Summary of illnesses and injuries reported in California by physicians in 1986 as potentially related to pesticides
Edmiston, S.; Maddy, K.T.
Veterinary and Human Toxicology 29(5): 391-397
ISSN/ISBN: 0145-6296 PMID: 2961120 Accession: 017209975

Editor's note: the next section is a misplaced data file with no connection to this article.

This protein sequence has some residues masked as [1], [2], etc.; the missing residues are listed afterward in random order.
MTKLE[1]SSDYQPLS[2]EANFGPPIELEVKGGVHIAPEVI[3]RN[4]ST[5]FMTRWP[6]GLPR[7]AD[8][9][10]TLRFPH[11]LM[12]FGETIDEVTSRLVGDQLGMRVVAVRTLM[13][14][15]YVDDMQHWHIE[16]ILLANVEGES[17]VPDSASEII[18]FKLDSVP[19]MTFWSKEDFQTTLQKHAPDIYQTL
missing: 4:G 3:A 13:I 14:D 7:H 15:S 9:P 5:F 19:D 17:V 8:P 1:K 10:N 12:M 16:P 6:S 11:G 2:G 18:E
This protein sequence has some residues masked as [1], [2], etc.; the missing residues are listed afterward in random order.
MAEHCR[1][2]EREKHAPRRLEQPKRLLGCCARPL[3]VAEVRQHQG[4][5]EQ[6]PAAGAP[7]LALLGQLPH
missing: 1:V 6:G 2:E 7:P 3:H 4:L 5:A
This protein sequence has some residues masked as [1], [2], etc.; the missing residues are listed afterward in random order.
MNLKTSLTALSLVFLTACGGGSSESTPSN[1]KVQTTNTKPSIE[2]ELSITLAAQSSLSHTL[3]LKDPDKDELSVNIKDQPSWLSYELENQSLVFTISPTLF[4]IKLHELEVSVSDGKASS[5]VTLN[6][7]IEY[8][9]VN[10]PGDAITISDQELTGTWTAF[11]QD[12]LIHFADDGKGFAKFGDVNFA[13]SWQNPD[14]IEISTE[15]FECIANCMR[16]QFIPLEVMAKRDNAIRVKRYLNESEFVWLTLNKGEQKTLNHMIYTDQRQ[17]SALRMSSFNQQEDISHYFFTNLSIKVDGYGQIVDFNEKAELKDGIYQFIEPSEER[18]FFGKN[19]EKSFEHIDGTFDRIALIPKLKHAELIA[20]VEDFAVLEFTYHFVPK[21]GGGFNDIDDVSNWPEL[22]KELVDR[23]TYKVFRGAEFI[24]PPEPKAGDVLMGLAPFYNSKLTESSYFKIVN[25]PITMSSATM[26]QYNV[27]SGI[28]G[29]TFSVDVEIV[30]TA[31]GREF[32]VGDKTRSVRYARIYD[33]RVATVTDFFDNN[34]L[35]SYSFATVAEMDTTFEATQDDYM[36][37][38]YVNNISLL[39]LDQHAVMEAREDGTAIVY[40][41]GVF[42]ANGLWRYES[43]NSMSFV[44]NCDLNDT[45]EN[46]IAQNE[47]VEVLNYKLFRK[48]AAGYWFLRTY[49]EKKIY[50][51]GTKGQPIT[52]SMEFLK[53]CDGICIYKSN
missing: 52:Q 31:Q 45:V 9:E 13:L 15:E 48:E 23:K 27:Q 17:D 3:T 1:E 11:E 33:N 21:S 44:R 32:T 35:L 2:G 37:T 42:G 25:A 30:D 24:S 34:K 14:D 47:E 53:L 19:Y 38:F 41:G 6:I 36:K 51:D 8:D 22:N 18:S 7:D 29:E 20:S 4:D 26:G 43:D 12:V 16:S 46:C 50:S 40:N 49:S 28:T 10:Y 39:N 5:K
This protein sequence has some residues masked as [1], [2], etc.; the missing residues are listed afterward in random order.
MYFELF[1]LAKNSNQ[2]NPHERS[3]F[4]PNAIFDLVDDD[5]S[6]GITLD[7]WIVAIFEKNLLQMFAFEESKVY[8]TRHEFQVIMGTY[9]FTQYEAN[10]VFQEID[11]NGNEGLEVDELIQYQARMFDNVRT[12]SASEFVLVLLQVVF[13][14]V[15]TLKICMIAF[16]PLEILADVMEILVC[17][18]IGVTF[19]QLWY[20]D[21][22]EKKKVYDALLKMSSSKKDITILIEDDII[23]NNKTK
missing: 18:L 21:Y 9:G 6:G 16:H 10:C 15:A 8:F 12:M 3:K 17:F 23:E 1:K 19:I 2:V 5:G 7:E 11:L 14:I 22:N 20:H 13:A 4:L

As a result of legislation in the early 1970's, physicians are required to report all cases of illness or injury which may have been a result of exposure to pesticides. The California Department of Food and Agriculture receives these reports through a variety of reporting mechanisms and compiles them into an annual data base. In 1986, 2099 illness/injury reports were received by the Worker Health and Safety Branch of the California Department of Food and Agriculture. After investigation by the County Agricultural Commissioners' staff, 1065 (51%) were determined to be confirmed cases of occupational illness/injury related to pesticide exposure. In addition, there were also 146 (7%) cases of non-occupational pesticide-related illness/injury, 424 (20%) cases determined to be unrelated to pesticide exposure, and 464 (22%) cases for which there was insufficient information to determine a cause and effect relationship. The number of confirmed cases of pesticide-related illness/injury decreased by nearly 30% from the corresponding 1985 figures. This apparent decrease is an artifact of the classification scheme employed for 1986. The change is primarily a result of a reduction in the number of field worker cases determined to be confirmed pesticide-related exposures. In previous years most investigations of pesticide application history for grape vineyard worker dermatitis cases were confined to a history from the last field worked prior to visiting a physician. This method assumes no latency period between exposure and onset of symptoms and/or that the worker immediately visited a physician at the onset of symptoms.